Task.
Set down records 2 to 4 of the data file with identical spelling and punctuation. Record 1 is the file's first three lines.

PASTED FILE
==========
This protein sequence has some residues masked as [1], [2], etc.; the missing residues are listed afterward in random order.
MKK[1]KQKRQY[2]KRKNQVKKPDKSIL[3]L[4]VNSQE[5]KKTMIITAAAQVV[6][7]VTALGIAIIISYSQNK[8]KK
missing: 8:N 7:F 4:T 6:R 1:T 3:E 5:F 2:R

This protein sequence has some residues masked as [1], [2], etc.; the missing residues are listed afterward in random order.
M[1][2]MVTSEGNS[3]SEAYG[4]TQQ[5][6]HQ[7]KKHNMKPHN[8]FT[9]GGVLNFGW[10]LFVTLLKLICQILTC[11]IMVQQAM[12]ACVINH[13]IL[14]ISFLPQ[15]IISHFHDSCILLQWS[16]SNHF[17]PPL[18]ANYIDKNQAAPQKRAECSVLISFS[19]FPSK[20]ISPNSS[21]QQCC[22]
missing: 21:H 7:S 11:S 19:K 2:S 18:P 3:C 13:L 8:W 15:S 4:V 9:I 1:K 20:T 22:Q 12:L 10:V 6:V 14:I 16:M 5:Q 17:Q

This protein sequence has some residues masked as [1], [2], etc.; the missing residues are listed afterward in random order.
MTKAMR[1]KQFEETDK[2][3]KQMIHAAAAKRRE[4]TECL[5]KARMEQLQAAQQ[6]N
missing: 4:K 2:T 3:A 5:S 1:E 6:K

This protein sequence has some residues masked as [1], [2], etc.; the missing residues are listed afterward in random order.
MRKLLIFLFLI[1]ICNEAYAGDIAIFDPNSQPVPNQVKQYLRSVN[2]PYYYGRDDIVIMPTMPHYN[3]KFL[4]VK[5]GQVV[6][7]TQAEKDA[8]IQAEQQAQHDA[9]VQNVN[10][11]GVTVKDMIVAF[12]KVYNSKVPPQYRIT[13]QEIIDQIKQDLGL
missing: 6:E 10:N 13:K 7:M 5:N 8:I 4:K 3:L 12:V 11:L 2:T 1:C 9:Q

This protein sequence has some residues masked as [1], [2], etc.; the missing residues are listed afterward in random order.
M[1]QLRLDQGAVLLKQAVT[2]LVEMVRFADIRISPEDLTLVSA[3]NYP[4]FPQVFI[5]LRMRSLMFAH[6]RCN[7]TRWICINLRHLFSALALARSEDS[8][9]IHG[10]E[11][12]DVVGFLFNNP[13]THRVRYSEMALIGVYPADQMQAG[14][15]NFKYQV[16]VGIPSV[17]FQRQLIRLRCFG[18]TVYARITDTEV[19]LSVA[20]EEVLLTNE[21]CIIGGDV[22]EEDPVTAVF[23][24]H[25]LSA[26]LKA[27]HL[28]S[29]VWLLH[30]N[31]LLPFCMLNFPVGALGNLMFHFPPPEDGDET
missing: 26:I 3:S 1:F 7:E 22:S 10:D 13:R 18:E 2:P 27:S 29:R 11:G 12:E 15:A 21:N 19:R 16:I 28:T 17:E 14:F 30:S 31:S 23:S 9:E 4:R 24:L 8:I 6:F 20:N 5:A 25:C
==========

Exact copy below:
This protein sequence has some residues masked as [1], [2], etc.; the missing residues are listed afterward in random order.
M[1][2]MVTSEGNS[3]SEAYG[4]TQQ[5][6]HQ[7]KKHNMKPHN[8]FT[9]GGVLNFGW[10]LFVTLLKLICQILTC[11]IMVQQAM[12]ACVINH[13]IL[14]ISFLPQ[15]IISHFHDSCILLQWS[16]SNHF[17]PPL[18]ANYIDKNQAAPQKRAECSVLISFS[19]FPSK[20]ISPNSS[21]QQCC[22]
missing: 21:H 7:S 11:S 19:K 2:S 18:P 3:C 13:L 8:W 15:S 4:V 9:I 1:K 20:T 22:Q 12:L 10:V 6:V 14:I 16:M 5:Q 17:Q

This protein sequence has some residues masked as [1], [2], etc.; the missing residues are listed afterward in random order.
MTKAMR[1]KQFEETDK[2][3]KQMIHAAAAKRRE[4]TECL[5]KARMEQLQAAQQ[6]N
missing: 4:K 2:T 3:A 5:S 1:E 6:K

This protein sequence has some residues masked as [1], [2], etc.; the missing residues are listed afterward in random order.
MRKLLIFLFLI[1]ICNEAYAGDIAIFDPNSQPVPNQVKQYLRSVN[2]PYYYGRDDIVIMPTMPHYN[3]KFL[4]VK[5]GQVV[6][7]TQAEKDA[8]IQAEQQAQHDA[9]VQNVN[10][11]GVTVKDMIVAF[12]KVYNSKVPPQYRIT[13]QEIIDQIKQDLGL
missing: 6:E 10:N 13:K 7:M 5:N 8:I 4:K 3:L 12:V 11:L 2:T 1:C 9:Q